nor too stimulating, like a stimulant or dopamine itself.
DPAs reduce D2 hyperactivity in mesolimbic dopamine neurons to a
degree that is sufficient to exert an antipsychotic action on positive
symptoms, even though they do not completely shut down the D2
At the same time, DPAs reduce dopamine activity in the nigrostriatal
system to a degree that is insufficient to cause EPS
35. 5HT1A partial agonist (SPA)
actions make an antipsychotic
5HT1A increase dopamine release and reduce glutamate release.
Enhanced dopamine release in the striatum improve extrapyramidal
in the pituitary would reduce the risk of hyperprolactinemia;
in the prefrontal cortex would improve negative, cognitive, and
affective symptoms of schizophrenia
Reduced glutamate release in prefrontal cortex could reduce positive
only available as an oral preparation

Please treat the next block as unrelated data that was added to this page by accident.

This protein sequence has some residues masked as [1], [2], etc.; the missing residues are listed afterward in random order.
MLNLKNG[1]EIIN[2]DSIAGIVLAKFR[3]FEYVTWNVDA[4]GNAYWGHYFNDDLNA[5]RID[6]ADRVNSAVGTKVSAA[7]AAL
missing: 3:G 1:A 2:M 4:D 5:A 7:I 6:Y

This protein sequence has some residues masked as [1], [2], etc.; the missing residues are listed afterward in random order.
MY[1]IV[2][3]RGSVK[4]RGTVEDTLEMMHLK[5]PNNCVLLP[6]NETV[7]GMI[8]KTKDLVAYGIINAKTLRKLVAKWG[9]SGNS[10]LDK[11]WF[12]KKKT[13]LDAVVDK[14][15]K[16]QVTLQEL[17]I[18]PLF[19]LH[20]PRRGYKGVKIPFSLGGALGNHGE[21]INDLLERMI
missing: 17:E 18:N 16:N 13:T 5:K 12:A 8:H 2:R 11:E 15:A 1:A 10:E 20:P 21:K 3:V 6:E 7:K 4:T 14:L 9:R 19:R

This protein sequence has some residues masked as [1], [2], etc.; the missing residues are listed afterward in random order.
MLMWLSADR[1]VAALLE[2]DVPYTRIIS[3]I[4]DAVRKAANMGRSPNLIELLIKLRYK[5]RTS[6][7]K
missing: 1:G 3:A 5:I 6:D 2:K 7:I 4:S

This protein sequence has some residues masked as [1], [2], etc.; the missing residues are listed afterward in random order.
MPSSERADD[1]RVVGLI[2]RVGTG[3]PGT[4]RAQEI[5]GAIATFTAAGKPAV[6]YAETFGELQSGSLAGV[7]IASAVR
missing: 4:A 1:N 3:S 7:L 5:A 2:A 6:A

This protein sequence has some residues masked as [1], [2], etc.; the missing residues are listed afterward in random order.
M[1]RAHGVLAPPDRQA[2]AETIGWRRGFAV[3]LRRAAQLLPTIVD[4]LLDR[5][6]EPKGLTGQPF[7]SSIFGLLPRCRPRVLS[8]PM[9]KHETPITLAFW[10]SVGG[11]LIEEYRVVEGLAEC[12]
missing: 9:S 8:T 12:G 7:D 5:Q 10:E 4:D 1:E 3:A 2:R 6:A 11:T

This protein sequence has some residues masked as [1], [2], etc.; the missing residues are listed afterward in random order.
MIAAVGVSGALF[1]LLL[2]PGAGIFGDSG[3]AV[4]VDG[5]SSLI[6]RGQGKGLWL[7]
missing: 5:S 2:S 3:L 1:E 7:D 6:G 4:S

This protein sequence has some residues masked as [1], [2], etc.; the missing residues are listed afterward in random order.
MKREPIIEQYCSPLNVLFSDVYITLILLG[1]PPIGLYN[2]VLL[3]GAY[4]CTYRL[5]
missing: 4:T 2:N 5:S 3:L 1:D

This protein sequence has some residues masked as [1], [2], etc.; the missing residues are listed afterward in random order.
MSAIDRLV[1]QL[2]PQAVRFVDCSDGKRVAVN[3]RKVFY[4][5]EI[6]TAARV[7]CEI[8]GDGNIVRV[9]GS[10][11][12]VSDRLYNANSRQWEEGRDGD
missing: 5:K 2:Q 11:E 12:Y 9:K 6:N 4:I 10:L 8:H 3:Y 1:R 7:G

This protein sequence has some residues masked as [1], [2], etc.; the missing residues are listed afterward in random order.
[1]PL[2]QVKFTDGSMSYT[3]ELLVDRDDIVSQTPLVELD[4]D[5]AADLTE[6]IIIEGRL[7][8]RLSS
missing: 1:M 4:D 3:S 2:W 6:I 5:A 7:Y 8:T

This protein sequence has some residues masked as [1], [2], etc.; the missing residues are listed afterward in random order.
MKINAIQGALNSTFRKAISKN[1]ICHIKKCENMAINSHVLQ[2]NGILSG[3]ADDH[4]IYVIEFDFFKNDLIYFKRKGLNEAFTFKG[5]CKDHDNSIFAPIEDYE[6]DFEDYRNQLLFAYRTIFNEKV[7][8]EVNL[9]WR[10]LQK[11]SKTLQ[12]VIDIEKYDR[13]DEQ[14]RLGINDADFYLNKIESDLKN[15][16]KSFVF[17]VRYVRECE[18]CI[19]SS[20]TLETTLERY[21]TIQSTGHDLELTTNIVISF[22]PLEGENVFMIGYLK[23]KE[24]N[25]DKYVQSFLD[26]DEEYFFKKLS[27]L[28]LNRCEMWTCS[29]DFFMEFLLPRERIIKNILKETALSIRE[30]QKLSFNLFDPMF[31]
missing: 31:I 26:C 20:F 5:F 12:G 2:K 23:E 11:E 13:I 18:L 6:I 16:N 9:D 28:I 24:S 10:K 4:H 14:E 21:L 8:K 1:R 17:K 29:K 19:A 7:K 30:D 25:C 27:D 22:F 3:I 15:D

peak plasma levels 2 hours after oral administration
half-life is approximately 12 hours(dosing should be twice daily)
steady-state plasma concentrations reach in less than 1 week
Demethylation and oxidation of the terminal nitrogen of the piperazine
side chain form the two main metabolites(N-demethyl and N-oxide
39. Receptor binding
D2 receptor activity < traditional antipsychotic agents
5-HT2 receptor activity is among the highest for antipsychotic agents.
Women and older adults have higher plasma levels.
smokers slightly lower plasma levels
Patients are more likely to respond when their clozapine plasma
concentrations are greater than 350 ng/mL.
40. Therapeutic indication
Severe Tardive Dyskinesia : clozapine can suppress abnormal